Smith quickly reinforced both its French operations--through the acquisition of Paris-based Cartonnerie Chouanard, merged into Kaysersberg--and its new position in Germany, with the purchase of Sieger Plastics. That company, with manufacturing plants in Im Grossen Tal and Duren, helped extend Smith's bag-in-box capacity onto the European continent.

Throughout the 1990s, David S. Smith continued building up its international operations, establishing a manufacturing presence in the United States, Spain, Italy, Belgium, Poland, the Dominican Republic, Israel, Australia, and New Zealand by the beginning of the 2000s. Yet the company had also put into place the second prong of its expansion strategy.

In 1993, Smith moved into new territory with the purchase of U.K.-based Spicers wholesale office products group. Paying £93 million, Smith instantly became a leader in that market in the United Kingdom, before extending its operations onto the European continent through a network of distribution facilities in Germany, Spain, France, and elsewhere. In 1996, the company strengthened its position in the office supplies market by adding a manufacturing component as well, in the form of John Dickinson. For £17 million, Smith now became one of the U.K. leaders in the production of envelopes, notebooks, and pads.

In addition to its external expansion, Smith also invested in its organic growth. These efforts included spending some £110 million in upgrading its main paper production facility at Kemsley, completed in 1996, building a new corrugated production plant in Fordham in 1998, and expanding its Tri-Wall factory in Monmouth. The company also expanded its continental European operations, opening facilities in Poland and Italy.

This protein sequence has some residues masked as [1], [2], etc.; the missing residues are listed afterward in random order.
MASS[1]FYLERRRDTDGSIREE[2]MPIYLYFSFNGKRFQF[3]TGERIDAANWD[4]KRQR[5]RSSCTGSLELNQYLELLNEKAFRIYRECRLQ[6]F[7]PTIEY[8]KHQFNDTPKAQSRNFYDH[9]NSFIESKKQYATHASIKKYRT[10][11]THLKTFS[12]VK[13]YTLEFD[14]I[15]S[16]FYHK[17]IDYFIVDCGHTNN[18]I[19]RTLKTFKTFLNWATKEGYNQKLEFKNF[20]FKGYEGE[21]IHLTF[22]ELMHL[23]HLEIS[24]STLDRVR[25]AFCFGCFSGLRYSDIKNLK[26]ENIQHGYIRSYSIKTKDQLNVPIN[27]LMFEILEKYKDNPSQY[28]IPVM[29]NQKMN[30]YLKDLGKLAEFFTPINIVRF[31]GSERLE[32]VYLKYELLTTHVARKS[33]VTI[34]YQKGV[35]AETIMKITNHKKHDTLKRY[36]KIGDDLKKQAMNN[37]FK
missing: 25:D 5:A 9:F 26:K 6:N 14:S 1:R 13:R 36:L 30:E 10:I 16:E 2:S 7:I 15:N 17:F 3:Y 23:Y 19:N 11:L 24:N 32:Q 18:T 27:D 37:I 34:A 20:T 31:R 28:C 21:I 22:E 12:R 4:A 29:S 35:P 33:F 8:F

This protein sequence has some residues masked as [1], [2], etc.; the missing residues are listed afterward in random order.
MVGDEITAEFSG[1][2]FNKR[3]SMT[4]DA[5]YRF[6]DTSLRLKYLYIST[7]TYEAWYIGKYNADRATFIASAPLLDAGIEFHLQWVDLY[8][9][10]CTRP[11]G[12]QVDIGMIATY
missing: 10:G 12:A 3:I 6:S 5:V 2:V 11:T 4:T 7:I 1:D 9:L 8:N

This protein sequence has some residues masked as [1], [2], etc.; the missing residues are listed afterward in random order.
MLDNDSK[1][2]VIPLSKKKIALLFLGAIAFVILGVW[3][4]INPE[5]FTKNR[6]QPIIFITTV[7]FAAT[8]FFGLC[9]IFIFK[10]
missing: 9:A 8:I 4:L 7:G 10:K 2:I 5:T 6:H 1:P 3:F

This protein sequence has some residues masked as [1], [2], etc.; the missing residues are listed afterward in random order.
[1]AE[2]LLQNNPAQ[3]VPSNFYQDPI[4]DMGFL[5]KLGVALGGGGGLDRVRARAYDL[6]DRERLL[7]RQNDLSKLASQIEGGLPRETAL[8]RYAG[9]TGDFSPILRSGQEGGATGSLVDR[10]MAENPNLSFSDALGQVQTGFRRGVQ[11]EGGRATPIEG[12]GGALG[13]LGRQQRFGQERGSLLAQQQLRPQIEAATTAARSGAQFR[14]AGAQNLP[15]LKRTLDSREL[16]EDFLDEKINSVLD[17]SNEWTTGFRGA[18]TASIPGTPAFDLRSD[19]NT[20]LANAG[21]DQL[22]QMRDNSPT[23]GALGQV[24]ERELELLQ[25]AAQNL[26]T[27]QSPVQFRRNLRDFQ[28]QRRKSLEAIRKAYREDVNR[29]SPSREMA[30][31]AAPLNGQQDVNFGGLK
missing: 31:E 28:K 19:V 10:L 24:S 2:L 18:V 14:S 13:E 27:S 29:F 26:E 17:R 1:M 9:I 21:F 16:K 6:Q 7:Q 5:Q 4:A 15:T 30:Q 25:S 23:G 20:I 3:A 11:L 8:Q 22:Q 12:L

Like much of the packaging sector, David S. Smith weathered some difficult years at the end of the 1990s, in part because of the strength of the pound against European currencies. In order to provide a buffer for itself, the company, which had already acquired Formative Engineering in the United States, returned to that country, paying £17million to acquire Packaging Systems LLC, which used the trade name Papak, in 2000.

By then, as signs of an upturn in the European economy firmed, the company announced its interest in spending as much as £200 million on a new round of acquisitions. That process began in 2001 when the company spent £21 million buying up part of food giant Danisco's corrugated packaging operations. That year, also, Smith, through Spicers, took a major position in the French wholesale office supplies market when it bought that country's leading Plein Ciel, giving it a national network of cash-and-carry stores as well.

Smith paused to change its name, to DS Smith Plc, in 2001. The company then continued its expansion, forming an Australasian 50-50 joint venture with that region's AEP, called Rapak Asia Pacific. The company took full control of the joint venture at mid-2003, however. By then, Smith had already paid £17.5 million to acquire Germany's Zewathener GmbH in 2002, a bag-in-box specialist. In 2002, also, Smith opened its first Spicers distribution center in Spain, in Barcelona, in 2002.

By the end of 2003, Smith had grown into a global leader, posting annual sales of nearly £1.5 billion with operations worldwide. The company showed no immediate sign of slowing down its growth. In October 2003, for example, Smith purchased the northern England-based manufacturing operations of MacFarlane Group for some £900,000. DS Smith appeared prepared to package more growth in the future.

Principal Subsidiaries: AA Griggs & Co. Ltd; Cartón Plástico s.a. (Spain); Çopikas AS (Turkey); David S. Smith America Inc. (U.S.A.); Demes Logistics GmbH & Co KG (Germany); DS Smith (UK) Limited; DS Smith Packaging; DS Smith Packaging Poland SA; DS Smith Plastics; DSS Rapak Inc. (U.S.A.); Ducaplast SAS (France); DW Plastics NV (Belgium); John Dickinson Stationery Ltd.; Kaysersberg Packaging SAS (France); Kaysersberg Packaging SA; Rapak Asia Pacific (Aust) Pty Ltd (Australia; 50%); Spicers Ltd.; St Regis Paper Company Ltd; StePac L.A. Ltd (Israel; 55%); Toscana Ondulati SpA (Italy; 65%); Zewathener GmbH (Germany).

Principal Competitors: REXAM PLC; Linpac Group Ltd.; Cinram UK Ltd.; S.C.A. Packaging Ltd.; CarnaudMetalbox PLC; British Polythene Industries PLC; Surface Specialties PLC; Autobar Group Ltd.; Avon Rubber PLC; Lawson Mardon; MY Holdings PLC; Field Group PLC.